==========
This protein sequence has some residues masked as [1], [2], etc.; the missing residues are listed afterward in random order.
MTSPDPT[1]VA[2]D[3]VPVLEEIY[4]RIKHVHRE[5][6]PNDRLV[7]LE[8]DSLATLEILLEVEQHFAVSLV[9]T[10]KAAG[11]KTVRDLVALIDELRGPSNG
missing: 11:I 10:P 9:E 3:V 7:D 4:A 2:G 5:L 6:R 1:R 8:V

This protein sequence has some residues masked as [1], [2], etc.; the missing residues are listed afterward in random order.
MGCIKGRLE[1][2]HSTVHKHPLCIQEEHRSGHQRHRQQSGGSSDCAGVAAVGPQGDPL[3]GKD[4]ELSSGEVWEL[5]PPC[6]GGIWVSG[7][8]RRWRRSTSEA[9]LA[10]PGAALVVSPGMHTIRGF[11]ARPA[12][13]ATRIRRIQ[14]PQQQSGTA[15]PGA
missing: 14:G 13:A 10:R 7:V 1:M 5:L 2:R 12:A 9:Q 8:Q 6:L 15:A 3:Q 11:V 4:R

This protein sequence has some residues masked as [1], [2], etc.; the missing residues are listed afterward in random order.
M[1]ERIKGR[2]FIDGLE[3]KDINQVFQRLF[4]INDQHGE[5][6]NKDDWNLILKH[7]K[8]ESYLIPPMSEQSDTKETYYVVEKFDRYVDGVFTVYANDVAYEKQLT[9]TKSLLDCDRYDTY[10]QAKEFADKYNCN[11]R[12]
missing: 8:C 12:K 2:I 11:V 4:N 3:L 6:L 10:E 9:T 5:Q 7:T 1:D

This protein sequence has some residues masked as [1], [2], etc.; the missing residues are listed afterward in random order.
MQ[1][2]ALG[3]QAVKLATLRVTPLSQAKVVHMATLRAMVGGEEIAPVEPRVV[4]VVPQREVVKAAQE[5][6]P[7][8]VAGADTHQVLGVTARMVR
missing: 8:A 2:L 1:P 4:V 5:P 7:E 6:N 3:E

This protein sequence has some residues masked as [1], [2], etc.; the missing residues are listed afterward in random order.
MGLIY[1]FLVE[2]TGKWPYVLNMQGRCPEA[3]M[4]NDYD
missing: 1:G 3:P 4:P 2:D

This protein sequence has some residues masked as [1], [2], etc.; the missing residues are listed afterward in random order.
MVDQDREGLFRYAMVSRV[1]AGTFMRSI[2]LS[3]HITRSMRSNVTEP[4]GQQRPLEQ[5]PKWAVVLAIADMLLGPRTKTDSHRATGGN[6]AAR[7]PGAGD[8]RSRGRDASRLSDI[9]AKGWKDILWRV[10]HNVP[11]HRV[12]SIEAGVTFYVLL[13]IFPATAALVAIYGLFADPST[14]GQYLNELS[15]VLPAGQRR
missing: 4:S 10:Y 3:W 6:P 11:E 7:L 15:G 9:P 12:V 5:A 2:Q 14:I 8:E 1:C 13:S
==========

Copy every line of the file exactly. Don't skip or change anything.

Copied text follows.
This protein sequence has some residues masked as [1], [2], etc.; the missing residues are listed afterward in random order.
MTSPDPT[1]VA[2]D[3]VPVLEEIY[4]RIKHVHRE[5][6]PNDRLV[7]LE[8]DSLATLEILLEVEQHFAVSLV[9]T[10]KAAG[11]KTVRDLVALIDELRGPSNG
missing: 11:I 10:P 9:E 3:V 7:D 4:A 2:G 5:L 6:R 1:R 8:V

This protein sequence has some residues masked as [1], [2], etc.; the missing residues are listed afterward in random order.
MGCIKGRLE[1][2]HSTVHKHPLCIQEEHRSGHQRHRQQSGGSSDCAGVAAVGPQGDPL[3]GKD[4]ELSSGEVWEL[5]PPC[6]GGIWVSG[7][8]RRWRRSTSEA[9]LA[10]PGAALVVSPGMHTIRGF[11]ARPA[12][13]ATRIRRIQ[14]PQQQSGTA[15]PGA
missing: 14:G 13:A 10:R 7:V 1:M 5:L 2:R 12:A 9:Q 8:Q 6:L 15:A 3:Q 11:V 4:R

This protein sequence has some residues masked as [1], [2], etc.; the missing residues are listed afterward in random order.
M[1]ERIKGR[2]FIDGLE[3]KDINQVFQRLF[4]INDQHGE[5][6]NKDDWNLILKH[7]K[8]ESYLIPPMSEQSDTKETYYVVEKFDRYVDGVFTVYANDVAYEKQLT[9]TKSLLDCDRYDTY[10]QAKEFADKYNCN[11]R[12]
missing: 8:C 12:K 2:I 11:V 4:N 3:L 6:L 10:E 9:T 5:Q 7:T 1:D

This protein sequence has some residues masked as [1], [2], etc.; the missing residues are listed afterward in random order.
MQ[1][2]ALG[3]QAVKLATLRVTPLSQAKVVHMATLRAMVGGEEIAPVEPRVV[4]VVPQREVVKAAQE[5][6]P[7][8]VAGADTHQVLGVTARMVR
missing: 8:A 2:L 1:P 4:V 5:P 7:E 6:N 3:E

This protein sequence has some residues masked as [1], [2], etc.; the missing residues are listed afterward in random order.
MGLIY[1]FLVE[2]TGKWPYVLNMQGRCPEA[3]M[4]NDYD
missing: 1:G 3:P 4:P 2:D

This protein sequence has some residues masked as [1], [2], etc.; the missing residues are listed afterward in random order.
MVDQDREGLFRYAMVSRV[1]AGTFMRSI[2]LS[3]HITRSMRSNVTEP[4]GQQRPLEQ[5]PKWAVVLAIADMLLGPRTKTDSHRATGGN[6]AAR[7]PGAGD[8]RSRGRDASRLSDI[9]AKGWKDILWRV[10]HNVP[11]HRV[12]SIEAGVTFYVLL[13]IFPATAALVAIYGLFADPST[14]GQYLNELS[15]VLPAGQRR
missing: 4:S 10:Y 3:W 6:P 11:E 7:L 15:G 9:P 12:V 5:A 2:Q 14:I 8:E 1:C 13:S